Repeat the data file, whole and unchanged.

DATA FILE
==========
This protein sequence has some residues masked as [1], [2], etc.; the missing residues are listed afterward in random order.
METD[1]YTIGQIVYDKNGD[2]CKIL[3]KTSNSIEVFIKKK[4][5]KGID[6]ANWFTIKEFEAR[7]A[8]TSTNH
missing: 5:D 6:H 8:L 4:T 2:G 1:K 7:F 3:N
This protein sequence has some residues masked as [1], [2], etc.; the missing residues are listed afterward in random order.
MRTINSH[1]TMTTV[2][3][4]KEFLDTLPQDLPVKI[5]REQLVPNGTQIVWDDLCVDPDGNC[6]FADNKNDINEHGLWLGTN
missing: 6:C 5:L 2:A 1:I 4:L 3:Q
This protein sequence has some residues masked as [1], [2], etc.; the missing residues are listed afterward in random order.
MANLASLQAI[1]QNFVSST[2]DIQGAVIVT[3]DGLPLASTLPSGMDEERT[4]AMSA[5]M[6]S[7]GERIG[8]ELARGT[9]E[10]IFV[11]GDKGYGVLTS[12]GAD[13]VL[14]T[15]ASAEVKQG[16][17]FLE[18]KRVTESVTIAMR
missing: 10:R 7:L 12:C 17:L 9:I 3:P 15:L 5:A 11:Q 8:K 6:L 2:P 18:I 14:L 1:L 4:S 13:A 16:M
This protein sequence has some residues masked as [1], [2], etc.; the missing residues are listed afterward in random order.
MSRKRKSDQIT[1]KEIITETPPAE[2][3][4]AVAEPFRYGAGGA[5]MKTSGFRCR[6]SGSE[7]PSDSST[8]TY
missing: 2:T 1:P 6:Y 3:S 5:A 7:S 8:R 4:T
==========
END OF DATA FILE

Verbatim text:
This protein sequence has some residues masked as [1], [2], etc.; the missing residues are listed afterward in random order.
METD[1]YTIGQIVYDKNGD[2]CKIL[3]KTSNSIEVFIKKK[4][5]KGID[6]ANWFTIKEFEAR[7]A[8]TSTNH
missing: 5:D 6:H 8:L 4:T 2:G 1:K 7:F 3:N
This protein sequence has some residues masked as [1], [2], etc.; the missing residues are listed afterward in random order.
MRTINSH[1]TMTTV[2][3][4]KEFLDTLPQDLPVKI[5]REQLVPNGTQIVWDDLCVDPDGNC[6]FADNKNDINEHGLWLGTN
missing: 6:C 5:L 2:A 1:I 4:L 3:Q
This protein sequence has some residues masked as [1], [2], etc.; the missing residues are listed afterward in random order.
MANLASLQAI[1]QNFVSST[2]DIQGAVIVT[3]DGLPLASTLPSGMDEERT[4]AMSA[5]M[6]S[7]GERIG[8]ELARGT[9]E[10]IFV[11]GDKGYGVLTS[12]GAD[13]VL[14]T[15]ASAEVKQG[16][17]FLE[18]KRVTESVTIAMR
missing: 10:R 7:L 12:C 17:L 9:I 3:P 15:L 5:A 11:Q 8:K 6:L 2:P 18:I 14:L 1:L 4:S 13:A 16:M
This protein sequence has some residues masked as [1], [2], etc.; the missing residues are listed afterward in random order.
MSRKRKSDQIT[1]KEIITETPPAE[2][3][4]AVAEPFRYGAGGA[5]MKTSGFRCR[6]SGSE[7]PSDSST[8]TY
missing: 2:T 1:P 6:Y 3:S 5:A 7:S 8:R 4:T